- Set Targets: Develop annual goals, specific actions and budgets for inclusion in the local plan
California is one of several states that has begun to use chronic absence to assess student and school success. Several–including Hawaii, New Jersey and Oregon–included the metric as part of plans devised under waivers from the federal No Child Left Behind Act. Others have built attendance tracking into their early warning indicator systems designed to reduce dropout rates. Read more about what states are doing–and what they can pursue–in our September 2013 policy brief: The Attendance Imperative.
Read the full Accountable for Attendance brief here
Read a summary here
November 20th, 2013
Every study we’ve ever seen on chronic absence shows that students who miss too much school are less likely to succeed academically and more likely to drop out of high school. But the question lingers: Did the missed days cause the academic trouble, or do struggling students simply miss school more often? The logical follow up question is: Does improving a student’s attendance lead to academic gains and a better chance of graduating?
Now, a three-year study of students in New York City shows that when student improved their attendance, their outcomes are better! They are more likely to stay in school and show slight but significant gains in grade point averages.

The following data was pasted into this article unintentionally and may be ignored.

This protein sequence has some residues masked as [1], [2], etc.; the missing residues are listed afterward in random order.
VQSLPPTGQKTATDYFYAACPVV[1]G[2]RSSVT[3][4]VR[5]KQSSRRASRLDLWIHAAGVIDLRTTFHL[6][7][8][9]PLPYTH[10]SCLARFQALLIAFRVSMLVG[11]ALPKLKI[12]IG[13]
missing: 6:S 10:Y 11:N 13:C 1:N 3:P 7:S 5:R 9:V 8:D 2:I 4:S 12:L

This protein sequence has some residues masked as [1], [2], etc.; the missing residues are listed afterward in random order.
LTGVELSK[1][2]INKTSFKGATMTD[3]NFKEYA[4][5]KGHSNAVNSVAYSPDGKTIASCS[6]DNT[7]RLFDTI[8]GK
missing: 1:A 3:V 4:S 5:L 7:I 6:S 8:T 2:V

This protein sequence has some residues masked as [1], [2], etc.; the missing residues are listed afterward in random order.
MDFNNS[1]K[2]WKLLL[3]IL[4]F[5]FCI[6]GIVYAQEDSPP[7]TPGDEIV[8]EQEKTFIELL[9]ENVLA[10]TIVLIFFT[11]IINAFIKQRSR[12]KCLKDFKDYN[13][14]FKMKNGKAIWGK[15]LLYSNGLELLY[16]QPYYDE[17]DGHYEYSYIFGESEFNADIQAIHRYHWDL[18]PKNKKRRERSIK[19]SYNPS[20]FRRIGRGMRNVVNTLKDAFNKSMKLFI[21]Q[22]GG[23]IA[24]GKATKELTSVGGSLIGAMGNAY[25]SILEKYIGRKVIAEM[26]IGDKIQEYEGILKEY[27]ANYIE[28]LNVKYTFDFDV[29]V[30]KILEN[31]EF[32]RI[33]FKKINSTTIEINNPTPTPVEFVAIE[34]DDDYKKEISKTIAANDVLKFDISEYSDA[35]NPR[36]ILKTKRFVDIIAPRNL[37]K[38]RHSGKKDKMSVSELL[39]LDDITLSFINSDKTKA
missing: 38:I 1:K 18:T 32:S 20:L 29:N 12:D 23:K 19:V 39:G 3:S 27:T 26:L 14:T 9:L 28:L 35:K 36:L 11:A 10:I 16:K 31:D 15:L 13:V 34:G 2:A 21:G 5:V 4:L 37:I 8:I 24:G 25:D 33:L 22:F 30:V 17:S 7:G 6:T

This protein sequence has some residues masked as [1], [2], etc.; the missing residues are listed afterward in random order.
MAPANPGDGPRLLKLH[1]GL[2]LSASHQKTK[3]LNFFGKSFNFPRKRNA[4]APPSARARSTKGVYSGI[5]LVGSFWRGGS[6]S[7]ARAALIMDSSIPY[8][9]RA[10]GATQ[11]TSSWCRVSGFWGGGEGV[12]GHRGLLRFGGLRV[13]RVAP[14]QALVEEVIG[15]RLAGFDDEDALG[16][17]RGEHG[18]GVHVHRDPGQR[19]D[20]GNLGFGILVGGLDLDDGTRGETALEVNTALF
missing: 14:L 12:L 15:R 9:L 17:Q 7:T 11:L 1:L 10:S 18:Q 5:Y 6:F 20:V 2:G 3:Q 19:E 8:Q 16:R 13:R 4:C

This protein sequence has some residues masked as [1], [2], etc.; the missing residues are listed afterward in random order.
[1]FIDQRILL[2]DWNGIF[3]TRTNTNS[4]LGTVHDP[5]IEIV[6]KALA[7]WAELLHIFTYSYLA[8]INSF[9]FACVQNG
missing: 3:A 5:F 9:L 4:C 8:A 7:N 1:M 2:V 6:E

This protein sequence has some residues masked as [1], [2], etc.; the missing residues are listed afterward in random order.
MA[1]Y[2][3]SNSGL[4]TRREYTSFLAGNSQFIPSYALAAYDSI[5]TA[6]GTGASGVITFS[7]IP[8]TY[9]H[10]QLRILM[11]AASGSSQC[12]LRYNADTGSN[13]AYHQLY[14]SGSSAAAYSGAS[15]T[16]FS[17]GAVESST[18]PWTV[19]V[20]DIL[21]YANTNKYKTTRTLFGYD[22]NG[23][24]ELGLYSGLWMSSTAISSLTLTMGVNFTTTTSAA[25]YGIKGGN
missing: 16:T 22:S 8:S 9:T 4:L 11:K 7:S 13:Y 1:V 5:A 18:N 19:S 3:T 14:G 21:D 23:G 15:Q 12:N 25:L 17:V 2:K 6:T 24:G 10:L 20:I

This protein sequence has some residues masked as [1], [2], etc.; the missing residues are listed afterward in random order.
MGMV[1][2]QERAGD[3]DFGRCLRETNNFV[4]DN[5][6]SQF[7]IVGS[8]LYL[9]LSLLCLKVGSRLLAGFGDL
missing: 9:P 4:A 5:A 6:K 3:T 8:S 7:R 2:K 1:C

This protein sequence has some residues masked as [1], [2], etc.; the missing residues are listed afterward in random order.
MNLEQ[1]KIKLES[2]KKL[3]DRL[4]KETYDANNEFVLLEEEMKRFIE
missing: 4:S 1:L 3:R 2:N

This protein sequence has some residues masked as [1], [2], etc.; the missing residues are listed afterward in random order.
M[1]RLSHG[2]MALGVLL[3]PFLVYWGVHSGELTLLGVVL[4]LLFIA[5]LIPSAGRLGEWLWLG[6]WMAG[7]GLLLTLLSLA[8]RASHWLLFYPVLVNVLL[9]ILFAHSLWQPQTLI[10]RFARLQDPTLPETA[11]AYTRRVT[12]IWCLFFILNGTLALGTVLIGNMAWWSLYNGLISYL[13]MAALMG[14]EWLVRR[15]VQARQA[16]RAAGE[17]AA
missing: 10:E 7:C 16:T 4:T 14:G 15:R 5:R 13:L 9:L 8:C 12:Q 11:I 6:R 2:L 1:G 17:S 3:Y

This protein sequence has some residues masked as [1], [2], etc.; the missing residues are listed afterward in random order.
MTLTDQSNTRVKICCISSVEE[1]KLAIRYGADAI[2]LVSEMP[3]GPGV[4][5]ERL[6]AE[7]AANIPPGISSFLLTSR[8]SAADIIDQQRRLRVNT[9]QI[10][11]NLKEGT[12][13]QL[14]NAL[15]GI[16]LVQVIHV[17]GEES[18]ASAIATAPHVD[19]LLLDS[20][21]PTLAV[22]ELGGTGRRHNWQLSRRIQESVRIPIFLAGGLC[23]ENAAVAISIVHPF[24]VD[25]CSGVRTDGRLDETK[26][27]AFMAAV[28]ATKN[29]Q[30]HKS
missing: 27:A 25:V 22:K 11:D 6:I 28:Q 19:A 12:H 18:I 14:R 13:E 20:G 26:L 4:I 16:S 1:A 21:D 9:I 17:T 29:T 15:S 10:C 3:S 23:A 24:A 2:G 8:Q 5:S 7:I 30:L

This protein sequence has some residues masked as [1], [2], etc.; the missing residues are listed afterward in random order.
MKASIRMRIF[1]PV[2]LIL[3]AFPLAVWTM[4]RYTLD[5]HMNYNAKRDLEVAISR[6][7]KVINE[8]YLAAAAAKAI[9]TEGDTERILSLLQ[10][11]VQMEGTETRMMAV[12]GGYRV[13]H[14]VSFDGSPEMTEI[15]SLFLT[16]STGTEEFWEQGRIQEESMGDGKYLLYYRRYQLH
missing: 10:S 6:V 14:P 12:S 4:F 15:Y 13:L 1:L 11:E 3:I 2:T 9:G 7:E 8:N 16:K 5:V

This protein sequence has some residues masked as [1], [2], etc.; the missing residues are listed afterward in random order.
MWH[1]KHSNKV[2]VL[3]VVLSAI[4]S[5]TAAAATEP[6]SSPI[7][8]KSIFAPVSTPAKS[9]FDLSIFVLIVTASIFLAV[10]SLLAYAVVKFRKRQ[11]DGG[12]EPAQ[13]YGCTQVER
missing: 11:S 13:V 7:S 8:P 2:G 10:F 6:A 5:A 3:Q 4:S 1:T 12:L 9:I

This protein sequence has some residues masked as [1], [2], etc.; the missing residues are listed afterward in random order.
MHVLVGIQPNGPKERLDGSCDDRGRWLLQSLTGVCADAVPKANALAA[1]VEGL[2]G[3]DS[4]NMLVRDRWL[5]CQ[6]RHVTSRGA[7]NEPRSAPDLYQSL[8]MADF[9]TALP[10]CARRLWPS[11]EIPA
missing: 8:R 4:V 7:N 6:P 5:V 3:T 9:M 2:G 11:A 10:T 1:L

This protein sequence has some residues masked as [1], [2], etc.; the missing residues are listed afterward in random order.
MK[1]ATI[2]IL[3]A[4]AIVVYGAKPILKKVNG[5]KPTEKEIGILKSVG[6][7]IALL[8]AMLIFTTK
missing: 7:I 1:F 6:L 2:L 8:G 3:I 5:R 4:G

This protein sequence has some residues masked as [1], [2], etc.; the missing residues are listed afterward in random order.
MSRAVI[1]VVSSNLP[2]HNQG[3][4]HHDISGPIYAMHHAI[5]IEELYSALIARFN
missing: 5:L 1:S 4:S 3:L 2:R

“Meeting the Challenge of Combating Chronic Absence,” produced by Johns Hopkins University researchers Robert Balfanz and Vaughan Byrnes, explores a rich vein of data generated from a three-year pilot program conducted by New York Mayor Michael Bloomberg’s task force on truancy, chronic absence and school engagement. The pilot began in 2010 with 25 schools and expanded to 100 in the 2012-13 school year, eventually reaching 80,000 students. The pilot included elementary, middle and high schools and helped reduce chronic absence on campuses across the city.
Students from low-income families and those living in homeless shelters were among those who saw the biggest gains, the study showed. It also revealed that New York City’s “Success Mentors” program, in which chronically absent students are paired with mentors, was a particularly effective intervention.
For this research, Balfanz and Vaughan compared to the task force’s pilot schools with schools that had similar student populations. Among the findings: